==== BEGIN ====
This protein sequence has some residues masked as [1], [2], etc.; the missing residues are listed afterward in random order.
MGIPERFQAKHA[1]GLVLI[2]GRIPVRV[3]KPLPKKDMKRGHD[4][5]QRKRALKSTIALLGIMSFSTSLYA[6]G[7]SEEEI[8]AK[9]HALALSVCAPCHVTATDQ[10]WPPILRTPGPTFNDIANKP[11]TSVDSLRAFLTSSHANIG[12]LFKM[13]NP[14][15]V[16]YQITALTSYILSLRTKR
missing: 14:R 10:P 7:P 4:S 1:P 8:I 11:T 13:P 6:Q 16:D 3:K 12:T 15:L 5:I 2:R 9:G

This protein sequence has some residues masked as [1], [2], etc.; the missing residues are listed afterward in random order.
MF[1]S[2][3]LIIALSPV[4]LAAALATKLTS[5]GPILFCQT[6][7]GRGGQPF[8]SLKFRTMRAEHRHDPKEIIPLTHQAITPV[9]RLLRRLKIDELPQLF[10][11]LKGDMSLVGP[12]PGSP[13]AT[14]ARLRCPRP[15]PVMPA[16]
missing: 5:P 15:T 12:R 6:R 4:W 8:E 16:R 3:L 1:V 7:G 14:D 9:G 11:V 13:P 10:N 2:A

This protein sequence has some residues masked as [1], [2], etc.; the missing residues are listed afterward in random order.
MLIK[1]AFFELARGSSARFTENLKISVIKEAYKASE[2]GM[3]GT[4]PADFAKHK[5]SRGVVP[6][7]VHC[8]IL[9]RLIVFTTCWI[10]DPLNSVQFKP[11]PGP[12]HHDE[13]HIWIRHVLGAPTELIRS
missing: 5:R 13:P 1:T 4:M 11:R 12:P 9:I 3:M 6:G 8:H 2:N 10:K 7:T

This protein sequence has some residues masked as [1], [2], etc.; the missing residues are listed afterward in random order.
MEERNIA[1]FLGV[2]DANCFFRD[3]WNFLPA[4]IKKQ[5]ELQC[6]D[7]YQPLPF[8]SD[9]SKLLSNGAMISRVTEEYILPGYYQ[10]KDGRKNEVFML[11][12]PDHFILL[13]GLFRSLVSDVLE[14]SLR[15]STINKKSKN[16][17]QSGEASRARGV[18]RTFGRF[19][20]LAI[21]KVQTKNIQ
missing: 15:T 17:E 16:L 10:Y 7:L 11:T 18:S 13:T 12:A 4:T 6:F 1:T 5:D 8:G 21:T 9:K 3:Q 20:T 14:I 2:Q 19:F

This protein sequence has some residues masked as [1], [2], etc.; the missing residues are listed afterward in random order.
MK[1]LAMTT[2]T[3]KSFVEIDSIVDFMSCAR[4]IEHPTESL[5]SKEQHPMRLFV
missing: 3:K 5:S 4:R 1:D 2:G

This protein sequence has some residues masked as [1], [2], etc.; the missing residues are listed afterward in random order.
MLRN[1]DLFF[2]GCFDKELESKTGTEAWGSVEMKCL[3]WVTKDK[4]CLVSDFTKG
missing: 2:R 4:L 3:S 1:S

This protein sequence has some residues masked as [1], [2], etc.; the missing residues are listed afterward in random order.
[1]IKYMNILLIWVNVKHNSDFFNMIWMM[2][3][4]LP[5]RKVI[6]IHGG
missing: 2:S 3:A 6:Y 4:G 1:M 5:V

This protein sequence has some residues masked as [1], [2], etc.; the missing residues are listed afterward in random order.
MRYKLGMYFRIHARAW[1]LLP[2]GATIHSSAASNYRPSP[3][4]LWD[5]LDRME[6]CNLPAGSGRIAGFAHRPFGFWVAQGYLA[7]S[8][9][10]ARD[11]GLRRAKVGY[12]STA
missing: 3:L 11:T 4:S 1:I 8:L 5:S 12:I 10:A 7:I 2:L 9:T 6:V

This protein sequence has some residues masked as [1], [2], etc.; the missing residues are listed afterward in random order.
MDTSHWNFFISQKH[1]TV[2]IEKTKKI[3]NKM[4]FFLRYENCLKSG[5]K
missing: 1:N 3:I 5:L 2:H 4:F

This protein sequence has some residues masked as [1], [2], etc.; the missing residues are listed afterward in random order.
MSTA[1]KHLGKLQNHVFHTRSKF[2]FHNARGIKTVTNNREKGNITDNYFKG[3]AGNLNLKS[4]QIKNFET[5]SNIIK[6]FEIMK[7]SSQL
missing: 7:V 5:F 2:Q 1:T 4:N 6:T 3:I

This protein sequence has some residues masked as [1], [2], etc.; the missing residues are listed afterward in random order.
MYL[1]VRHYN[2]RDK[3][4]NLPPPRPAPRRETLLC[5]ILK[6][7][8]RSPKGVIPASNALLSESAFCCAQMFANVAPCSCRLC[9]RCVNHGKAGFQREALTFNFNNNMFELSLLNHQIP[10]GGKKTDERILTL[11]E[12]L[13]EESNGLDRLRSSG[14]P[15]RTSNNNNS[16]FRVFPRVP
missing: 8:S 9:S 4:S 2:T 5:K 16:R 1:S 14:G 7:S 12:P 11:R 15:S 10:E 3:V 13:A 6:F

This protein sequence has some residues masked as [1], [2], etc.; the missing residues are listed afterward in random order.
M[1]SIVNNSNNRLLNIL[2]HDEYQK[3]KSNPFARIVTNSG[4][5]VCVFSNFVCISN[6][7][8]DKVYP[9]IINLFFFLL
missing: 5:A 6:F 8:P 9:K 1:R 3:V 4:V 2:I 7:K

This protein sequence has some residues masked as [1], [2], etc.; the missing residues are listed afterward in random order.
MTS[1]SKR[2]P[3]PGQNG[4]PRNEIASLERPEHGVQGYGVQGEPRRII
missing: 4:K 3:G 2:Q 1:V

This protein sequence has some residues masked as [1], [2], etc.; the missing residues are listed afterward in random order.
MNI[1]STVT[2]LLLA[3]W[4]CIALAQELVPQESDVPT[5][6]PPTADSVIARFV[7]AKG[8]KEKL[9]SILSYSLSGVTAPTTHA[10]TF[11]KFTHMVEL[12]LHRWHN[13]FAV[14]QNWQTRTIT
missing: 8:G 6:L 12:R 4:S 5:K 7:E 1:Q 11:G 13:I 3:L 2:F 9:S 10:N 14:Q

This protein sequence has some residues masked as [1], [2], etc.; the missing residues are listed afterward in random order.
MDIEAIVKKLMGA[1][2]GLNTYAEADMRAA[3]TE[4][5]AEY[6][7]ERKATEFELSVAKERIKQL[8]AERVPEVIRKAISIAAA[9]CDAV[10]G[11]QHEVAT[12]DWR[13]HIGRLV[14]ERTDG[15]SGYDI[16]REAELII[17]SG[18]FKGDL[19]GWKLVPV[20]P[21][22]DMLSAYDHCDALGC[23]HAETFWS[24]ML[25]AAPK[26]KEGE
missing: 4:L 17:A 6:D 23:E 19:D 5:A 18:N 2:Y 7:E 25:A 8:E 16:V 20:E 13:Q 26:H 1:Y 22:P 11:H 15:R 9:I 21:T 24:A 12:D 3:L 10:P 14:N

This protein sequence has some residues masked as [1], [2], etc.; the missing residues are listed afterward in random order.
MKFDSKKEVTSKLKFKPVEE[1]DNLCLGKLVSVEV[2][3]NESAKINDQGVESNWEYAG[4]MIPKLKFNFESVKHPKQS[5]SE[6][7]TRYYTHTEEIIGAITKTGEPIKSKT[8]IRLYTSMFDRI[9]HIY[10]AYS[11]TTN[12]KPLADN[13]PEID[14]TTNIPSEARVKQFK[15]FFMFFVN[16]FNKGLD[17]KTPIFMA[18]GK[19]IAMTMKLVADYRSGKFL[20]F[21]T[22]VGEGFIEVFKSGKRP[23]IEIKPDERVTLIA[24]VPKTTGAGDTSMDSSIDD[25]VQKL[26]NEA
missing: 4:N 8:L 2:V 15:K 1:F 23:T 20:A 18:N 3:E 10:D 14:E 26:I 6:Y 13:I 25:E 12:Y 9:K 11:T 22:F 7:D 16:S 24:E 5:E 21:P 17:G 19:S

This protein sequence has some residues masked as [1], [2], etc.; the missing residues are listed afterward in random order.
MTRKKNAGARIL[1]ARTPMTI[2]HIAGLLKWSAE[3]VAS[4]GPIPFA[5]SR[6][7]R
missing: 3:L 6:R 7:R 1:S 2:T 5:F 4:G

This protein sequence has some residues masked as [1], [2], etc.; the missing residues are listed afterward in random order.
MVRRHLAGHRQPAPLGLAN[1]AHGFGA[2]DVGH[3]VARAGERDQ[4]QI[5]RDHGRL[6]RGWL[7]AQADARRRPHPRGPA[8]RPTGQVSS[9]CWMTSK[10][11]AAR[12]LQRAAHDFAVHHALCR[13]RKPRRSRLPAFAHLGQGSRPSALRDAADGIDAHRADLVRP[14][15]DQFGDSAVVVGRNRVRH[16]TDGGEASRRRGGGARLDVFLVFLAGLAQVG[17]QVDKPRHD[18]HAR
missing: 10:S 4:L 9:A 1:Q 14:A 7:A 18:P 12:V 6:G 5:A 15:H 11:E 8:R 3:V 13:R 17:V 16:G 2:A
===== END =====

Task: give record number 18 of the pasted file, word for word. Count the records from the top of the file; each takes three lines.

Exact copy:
This protein sequence has some residues masked as [1], [2], etc.; the missing residues are listed afterward in random order.
MVRRHLAGHRQPAPLGLAN[1]AHGFGA[2]DVGH[3]VARAGERDQ[4]QI[5]RDHGRL[6]RGWL[7]AQADARRRPHPRGPA[8]RPTGQVSS[9]CWMTSK[10][11]AAR[12]LQRAAHDFAVHHALCR[13]RKPRRSRLPAFAHLGQGSRPSALRDAADGIDAHRADLVRP[14][15]DQFGDSAVVVGRNRVRH[16]TDGGEASRRRGGGARLDVFLVFLAGLAQVG[17]QVDKPRHD[18]HAR
missing: 10:S 4:L 9:A 1:Q 14:A 7:A 18:P 12:V 6:G 5:A 15:H 11:E 8:R 3:V 13:R 17:V 16:G 2:A